By Jeremiah Horrigan
They're destitute, without jobs or much hope of securing one. They're homeless and without much hope of finding one.
They're the people no one wants to employ or live near: level 2 and level 3 sex offenders — men and women who are legally required to report their presence to local authorities for the rest of their lives.
When they're released from prison, or move from another area, it falls to county Social Services departments to place them. Frequently, they wind up in small, family-run motels and boarding houses. And they have to report that address to authorities or face penalties, including arrest.
In the past year alone, 14 sex offenders — including 10 in Liberty in July — have been picked up for failing to register where they live, as required.
Their sometimes-clustered presence in some of the region's motels and boarding homes has prompted fear, anger and lawsuits in communities across the region, the state and the country.
And nowhere in the mid-Hudson has the outcry of late been louder than in the Town of Wawarsing in Ulster County.
Emotional, legal issues tangleWawarsing comprises five hamlets and the Village of Ellenville. According to the latest figures available from the state's Public Registry of Sex Offenders, there are currently 29 level 2 and level 3 sex offenders living in those communities. Only the City of Kingston, with 37, has more registered sex offenders in Ulster County.
The tiny and very rural hamlet of Kerhonkson is home to 17 sex offenders, according to the registry. Six of those offenders now reside at the Colonial Motel on Route 209.
To town Supervisor Scott Carlsen, those numbers strongly suggest that something's out of whack with the way indigent sex offenders are housed in the county.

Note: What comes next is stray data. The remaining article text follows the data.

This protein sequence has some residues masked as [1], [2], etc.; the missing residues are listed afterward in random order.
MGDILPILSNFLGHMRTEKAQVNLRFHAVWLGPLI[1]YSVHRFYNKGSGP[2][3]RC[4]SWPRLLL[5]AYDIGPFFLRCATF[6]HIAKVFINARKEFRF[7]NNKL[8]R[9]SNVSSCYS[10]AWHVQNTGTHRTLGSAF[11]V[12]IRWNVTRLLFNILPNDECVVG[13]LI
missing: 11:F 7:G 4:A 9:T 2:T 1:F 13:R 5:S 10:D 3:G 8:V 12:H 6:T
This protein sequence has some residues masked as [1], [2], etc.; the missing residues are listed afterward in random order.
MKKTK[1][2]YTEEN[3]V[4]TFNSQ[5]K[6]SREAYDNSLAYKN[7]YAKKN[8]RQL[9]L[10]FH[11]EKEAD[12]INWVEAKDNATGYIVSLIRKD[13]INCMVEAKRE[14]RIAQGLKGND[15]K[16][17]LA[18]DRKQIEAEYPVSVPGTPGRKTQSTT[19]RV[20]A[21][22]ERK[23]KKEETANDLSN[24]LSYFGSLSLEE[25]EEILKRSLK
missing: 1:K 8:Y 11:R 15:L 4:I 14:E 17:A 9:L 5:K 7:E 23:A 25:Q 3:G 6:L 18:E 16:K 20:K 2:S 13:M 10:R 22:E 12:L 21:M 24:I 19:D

Carlsen is recently retired from a career as an administrator in the state's correctional system, including years as a counselor in several sexual offender programs.
Housing sexual offenders in rural communities like Kerhonkson, he said, isn't good for offenders nor the community.
"They (sexual offenders) don't have cars. In order to get the services they need, they have to bike or hitchhike. Even from a therapeutic model, it makes no sense to me."
And, he says, the situation only gets worse when sex offenders are allowed to congregate.
- Worse how? Due to new crimes being committed (doubtful) or public hysteria?
"I'm unaware of any study of any treatment that it's a good thing to stick a dozen of these guys together in a single facility."
- And there is no study to show it's a bad thing either! People think that ex-offenders living together that they are going to devise a mass molestation plan or something, which is so ridiculous.
But there is little legal recourse available. Some, like the Town of Wallkill, or Middletown or Village of Ellenville, have passed laws that limit sex offenders from living near schools, playgrounds and parks.
Following the village's lead, the Wawarsing Town Board implemented a statute a couple of years ago that limits to 30 the number of days a person may reside at a town motel. Three of the town's motels, Carlsen said, have abided by the law. But not, he said, the Colonial.
After the motel's compliance became a campaign issue in 2011, with Republican candidates claiming that 12 sex offenders were residing at the Colonial, owner Shahida Rizvi filed suit in federal court contending the statute prevents her from operating her business.
- You'd think people would see politicians for what they are by now. Fear, children and ex-sex offenders are their scapegoats! They will use and exploit any issue to get elected or to look good to the sheeple of the country.